Is There Too Much Venture Capital?
There has been quite a bit of talk in the VC industry lately about whether there is too much venture capital chasing too few quality deals. Much of the discussion has centered on observations about aggregate growth and total capital under management. For example, in the last 20 years total venture capital under management has grown a whopping 1400% from just under $18BN at the end of 1985 to around $265BN today. Fundraising, which peaked at $106BN in 2000, was down to $17BN in 2004, but that was still almost 335% higher than 1985’s $4BN. With growth numbers like these it’s not hard to see why many people feel that there is way too much capital chasing too few quality deals.
Table 1: US Venture Capital Vs. NASDAQ Market Cap
New VC Total VC Vintage NASDAQ VC/
YEAR Commit $s Mgmt Return Cap NASDAQ
1985 3,983 17,759 12.9% 287 6.2%
1986 3,896 21,382 14.6% 341 6.3%
1987 4,435 24,694 18.3% 326 7.6%
1988 4,894 26,241 22.0% 339 7.7%
1989 5,599 29,597 19.3% 386 7.7%
1990 3,531 30,536 33.1% 311 9.8%
1991 2,059 29,022 33.7% 508 5.7%
1992 5,385 29,362 34.1% 615 4.8%
1993 3,903 30,636 50.3% 791 3.9%
1994 7,827 35,298 54.4% 787 4.5%
1995 9,973 40,400 88.3% 1,160 3.5%
1996 12,160 48,160 96.6% 1,517 3.2%
1997 19,043 63,154 83.7% 1,935 3.3%
1998 29,676 91,825 8.0% 2,589 3.5%
1999 62,767 148,904 -12.9% 5,205 2.9%
2000 105,801 228,236 -11.7% 3,597 6.3%
2001 37,937 256,890 -11.1% 2,900 8.9%
2002 3,821 258,479 -8.0% 1,998 12.9%
2003 10,613 257,529 -12.7% 2,988 8.6%
2004 17,325 265,000 3,700 7.2%
CAGR 14.5% 13.6%
Notes: 2004 VC capital under management is my estimate. All #s in Millions, except for %s and NASDAQ #s.
Sources: NVCA, NASDAQ
It’s All Relative
However, as the table above shows, simply using aggregate statistics about the growth of capital under management is somewhat misleading. First off, the 1400% growth in capital under management over the last 20 years actually pencils out to a cumulative annual growth rate of 14.5% which is very strong, but not exactly torrid.
Second, and more importantly, you have to put venture capital’s growth into a broader context to really draw any conclusions. One way to create such a context is to compare venture capital to the public markets on the assumption that venture capital is closely tied to the public markets because public markets are the primary source of VC liquidity.
When you pencil out such numbers you make some interesting discoveries. Over the past 20 years, the venture capital under management has averaged about 6.2% of the NASDAQ’s total market capitalization. (Using the NASDAQ as a comparison point makes sense because it is the primary venue for venture backed technology and healthcare companies.) In 2004 specifically, the estimated $265BN in venture capital under management represented about 7.2% of the NASDAQ’s $3.7 trillion market capitalization compared with 6.2% in 1985. This means that on a relative basis, there is only about 20% more venture capital in the market today than there was 20 years ago. Admittedly, there was over 100% more just two years ago, but a combination of greatly decreased fundraising and a somewhat recovered public market have quickly offset that imbalance.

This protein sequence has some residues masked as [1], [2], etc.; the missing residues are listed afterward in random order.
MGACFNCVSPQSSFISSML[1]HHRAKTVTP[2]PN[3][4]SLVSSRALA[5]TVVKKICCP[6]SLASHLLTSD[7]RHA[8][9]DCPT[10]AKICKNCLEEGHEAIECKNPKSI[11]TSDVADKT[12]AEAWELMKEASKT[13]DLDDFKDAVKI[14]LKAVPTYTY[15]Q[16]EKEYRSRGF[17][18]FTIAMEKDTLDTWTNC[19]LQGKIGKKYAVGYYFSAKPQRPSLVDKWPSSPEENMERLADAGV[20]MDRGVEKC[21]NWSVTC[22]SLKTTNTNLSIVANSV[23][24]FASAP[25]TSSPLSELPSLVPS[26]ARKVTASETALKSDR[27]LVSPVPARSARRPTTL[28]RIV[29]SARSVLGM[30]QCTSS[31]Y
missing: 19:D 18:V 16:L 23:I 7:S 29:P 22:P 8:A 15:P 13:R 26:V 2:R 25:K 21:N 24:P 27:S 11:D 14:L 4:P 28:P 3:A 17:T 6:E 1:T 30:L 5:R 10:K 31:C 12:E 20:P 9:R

In the grand scheme of things 20% more does not seem like that big an increase in venture capital especially given the relative immaturity of the venture market 20 years ago and the supply-side effects it has undoubtedly created since then. Given this, at a macro level there does not appear to be a huge over supply of venture capital.
Something Doesn’t Add Up
At a micro-level though, anecdotal evidence often suggests that there is an over supply of Venture Capital. The social networking space (which I have chronicled before) presents one such example in which not only a large number of deals were funded very quickly but in which many of the deals went off at high valuations even when blue-chip investors, which traditionally have a lot of valuation leverage, were doing the investing. It’s hard to look at a space like that or anti-spam or storage software and not think to yourself “there is way too much money here”.
Ultimately, I believe both conclusions are right. At an aggregate level, there is clearly a slight over-supply of venture capital relative to historical levels; however that oversupply should rapidly burn off as the 1999/2000 vintage matures. In fact, I suspect that in the later half of this decade VC as a percent of NASDAQ market cap will probably be below average, similar to what it was in the mid to late 1990’s which would suggest a clear under-supply of capital at an aggregate level.
That said, even though venture capital may not be wildly over-funded at an aggregate level, anyone on the ground will tell you that there are clearly localized pockets that are highly over-funded. I believe that this localized over funding is primarily a consequence of the fact that most VC firms are pursuing what are essentially outdated “flow oriented” business models, an issue which I’ll address in my next post.
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The thoughts and opinions on this blog are mine and mine alone and not affiliated in any way with Inductive Capital LP, San Andreas Capital LLC, or any other company I am involved with. Nothing written in this blog should be considered investment, tax, legal,financial or any other kind of advice. These writings, misinformed as they may be, are just my personal opinions.